When plain text is wrong

Plugin mindmap screenshot

If you’ve read any of my writing or looked at any of my projects, you’re probably fully aware of the nerd wood I get for plain text. You know, the stuff that’s been around since the dawn of the computer and will still be around when there’s not an application left that can open a DOCX file. I have to admit, though, that there are some things I can’t–and don’t want–to do in plain text.

Plain text is good at storing pieces of information in a linear format. That’s what most of us do most of the time, so it’s a really fun (and potentially useful) thing to nerd out about. I do. A lot. But even among plain text fanatics there are always lines that have to be drawn. Some jobs require Microsoft Word for a final publication, sometimes an HTML email needs to be sent, hell, almost all of our Markdown–at some point–ends up as rich text for one purpose or another. The beauty of Markdown is that I can keep the source documents clean and just keep generating different output for different needs. That’s neat, and it’s what makes MultiMarkdown and apps like Marked so useful.

I don’t currently do any writing or work that requires anything other than a last-minute HTML conversion from text, so my line gets drawn a little further out. I even get away with sending raw Markdown in my emails (don’t judge, it’s really very readable and totally predictable cross-platform). The line for me, though, is at brainstorming.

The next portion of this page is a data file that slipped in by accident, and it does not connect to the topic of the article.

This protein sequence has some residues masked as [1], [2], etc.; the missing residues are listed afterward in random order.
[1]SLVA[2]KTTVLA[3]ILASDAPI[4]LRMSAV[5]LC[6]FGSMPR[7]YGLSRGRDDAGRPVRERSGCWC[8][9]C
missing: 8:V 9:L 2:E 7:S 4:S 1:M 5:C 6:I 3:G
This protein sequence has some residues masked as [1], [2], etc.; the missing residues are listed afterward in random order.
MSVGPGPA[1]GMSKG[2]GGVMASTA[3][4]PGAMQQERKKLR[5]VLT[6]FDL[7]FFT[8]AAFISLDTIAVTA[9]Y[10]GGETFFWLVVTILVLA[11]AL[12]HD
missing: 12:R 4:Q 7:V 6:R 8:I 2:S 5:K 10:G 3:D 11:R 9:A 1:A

It is, in my mind, impossible to effectively brainstorm in a text file. If you use a format that’s even slightly more flexible than a typewriter, you’ll get better results. A whiteboard, for example. A Moleskine you can doodle around in. In my case, mind maps. Hand drawn or created on the computer, concept map or mind map, it doesn’t matter. It beats text hands down.

Radiant thinking, as Tony Buzan coined it, is impossible to accomplish in a linear list format. A text file doesn’t allow you to continue multiple branches of thought simultaneously. Maybe if you had a dozen windows or split panes open in your editor and could jump around from section to section working on a bunch of indented markdown lists… but you’d still be less productive than I am in any mind mapping setting. I can almost guarantee it. I might be projecting, but I just don’t think the human brain works that way.

For me, it has nothing to do with pretty branch colors and tweaking font sizes. I’ll admit, if I’m presenting a map I like it to be pretty (maybe even stunning), but the number one reason I prefer the format is simply its structure. Jumping around from thought branch to thought branch, adding and extending idea nodes, I always find myself coming up with details and even new ideas that I know I wouldn’t have found if I’d just popped the initial idea into a text file.

Why am I writing this post? Hopefully to save someone else from wasting the time I spent pondering whether you really could do anything with text files. Turns out, at least for me, you can’t.

I’m okay with that, I really do love my mind maps.

Brett Terpstra

Brett is a writer and developer living in Minnesota, USA. You can follow him as ttscoff on Twitter, GitHub, and Mastodon. Keep up with this blog by subscribing in your favorite news reader.

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